The recently released HMDA disclosure statements are based on 1980 census tract boundaries and population characteristics (neighborhood income level, racial composition, and housing stock characteristics). This census information is now more than 10 years old, and in some cases the resulting figures may be misleading.

For example, a low-income, predominantly minority neighborhood in 1980 may have undergone substantial change and may now have a much higher average income and a different racial composition. The Federal Reserve Board has published proposed amendments to HMDA reporting requirements, calling for a switch to the 1990 census tract definitions beginning in January 1992.

The Federal Financial Institutions Examination Council (FFIEC) plans to reflect socio-economic information about these areas in the disclosure tables portraying 1992 lending activity, which will be released in 1993.

Approval of Home Purchase Loan Application: Although the majority of applications for home purchase loans are approved, experience differs across neighborhoods grouped by racial composition and the income levels of their residents. The patterns of loan acceptance and denial do not differ greatly, whether the type of home purchase loan sought is conventional or government backed.

Neighborhood Income: The 1990 HMDA data indicate that the rate of loan denial declines as the income of the residents of an area increases. The rate of loan denial for conventional home loans relating to properties in low- or moderate-income neighborhoods was 20.2%, appreciably higher than the 13.9% for middle-income and 9.7% for upper-income neighborhoods.

For government-backed loans, the rates of loan denial were 17.8% for low- or moderate-income and 11.2% for upper-income neighborhoods.

Neighborhood Racial Composition: The 1990 HMDA data indicate that the rate of loan denial increases as the proportion of minority residents increases. For conventional home loans, the denial rate is about 12% for areas with less than 10% minority residents and rises to about 24% for areas with 80% or more minority residents. The pattern of loan denial for government-backed loans is virtually the same as that for conventional loans.

Neighborhood Income and Racial Composition: The difference in denial rates across neighborhoods of different racial composition is roughly the same even when differences in neighborhood median family income levels are taken into account.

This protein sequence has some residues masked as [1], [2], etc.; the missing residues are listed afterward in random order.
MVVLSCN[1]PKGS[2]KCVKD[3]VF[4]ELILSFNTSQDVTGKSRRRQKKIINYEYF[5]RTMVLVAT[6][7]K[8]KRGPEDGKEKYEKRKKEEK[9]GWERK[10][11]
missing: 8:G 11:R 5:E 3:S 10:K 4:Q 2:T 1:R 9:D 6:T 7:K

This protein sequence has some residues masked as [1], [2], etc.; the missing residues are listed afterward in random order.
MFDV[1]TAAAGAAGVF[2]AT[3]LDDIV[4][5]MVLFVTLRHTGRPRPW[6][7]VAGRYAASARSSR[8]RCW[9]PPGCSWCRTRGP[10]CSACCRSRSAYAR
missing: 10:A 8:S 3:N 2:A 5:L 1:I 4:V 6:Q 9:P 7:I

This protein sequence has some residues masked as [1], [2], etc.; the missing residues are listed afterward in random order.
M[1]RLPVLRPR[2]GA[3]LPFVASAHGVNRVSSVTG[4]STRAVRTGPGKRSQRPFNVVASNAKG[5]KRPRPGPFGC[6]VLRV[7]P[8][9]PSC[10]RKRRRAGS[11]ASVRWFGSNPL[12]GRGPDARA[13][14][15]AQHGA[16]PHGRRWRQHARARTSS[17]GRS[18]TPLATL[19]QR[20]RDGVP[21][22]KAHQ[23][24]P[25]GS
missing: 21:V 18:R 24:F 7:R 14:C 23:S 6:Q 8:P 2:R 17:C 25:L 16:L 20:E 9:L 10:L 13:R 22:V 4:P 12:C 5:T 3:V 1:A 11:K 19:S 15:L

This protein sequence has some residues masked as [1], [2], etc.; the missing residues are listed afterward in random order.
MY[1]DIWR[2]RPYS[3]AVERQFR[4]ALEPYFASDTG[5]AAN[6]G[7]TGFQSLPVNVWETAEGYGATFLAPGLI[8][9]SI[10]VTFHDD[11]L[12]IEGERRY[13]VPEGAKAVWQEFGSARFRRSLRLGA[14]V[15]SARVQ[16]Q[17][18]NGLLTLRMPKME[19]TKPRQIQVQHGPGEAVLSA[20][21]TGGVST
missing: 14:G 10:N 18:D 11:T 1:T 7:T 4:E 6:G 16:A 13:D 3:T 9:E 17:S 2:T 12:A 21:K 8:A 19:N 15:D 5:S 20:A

For the most part, whether the neighborhood is low or moderate income, middle income, or upper income, the proportion of home purchase loan applicants denied credit increases as the percentage of minority residents increases. This pattern is present for applications for both conventional and government-backed forms of credit.

Approval of Home Improvement Loan Applications: Like home purchase loans, the majority of home improvement loan applications are approved regardless of neighborhood income or racial composition. Also like home purchase loans, the denial rate for home improvement loans increases as neighborhood income declines and the percentage of minority residents increases.

Limits of the Data

The HNDA data offer more detailed information about the home lending activities of reporting institutions, bringing the prospect for a better understanding of lending patterns through analyses previously not possible.

Knowing the personal characteristics of loan applications makes it feasible, for example to gauge more accurately the level of loan demand faced by an individual lender or a group of lenders seeking to serve different types of customers and various geographic areas within their communities. At the same time, the limitations of the data must be recognized.

The 1990 HMDA data document differences in the experiences of loan applicants grouped by their personal characteristics or by the characteristics of the neighborhoods in which they seek to purchase or improve homes.

Most prominently, the data indicate that black and Hispanic applicants are denied home loans more frequently than are white or Asian applicants who have similar incomes.

The data also indicate that applicants seeking to purchase homes in low- or moderate-income neighborhoods (regardless of the race of the residents) are denied credit more frequently than are applicants seeking to buy homes in upper-income neighborhoods.

The HMDA data can and should be used to raise questions about lending activity and to develop hypotheses for further investigation. The application-disposition patterns, however, reflect a wide variety of economic factors that determine the creditworthiness of individual home loan applicants and the adequacy of the collateral provided by the properties they seek to purchase or improve. Thus, caution in interpreting the numbers is called for.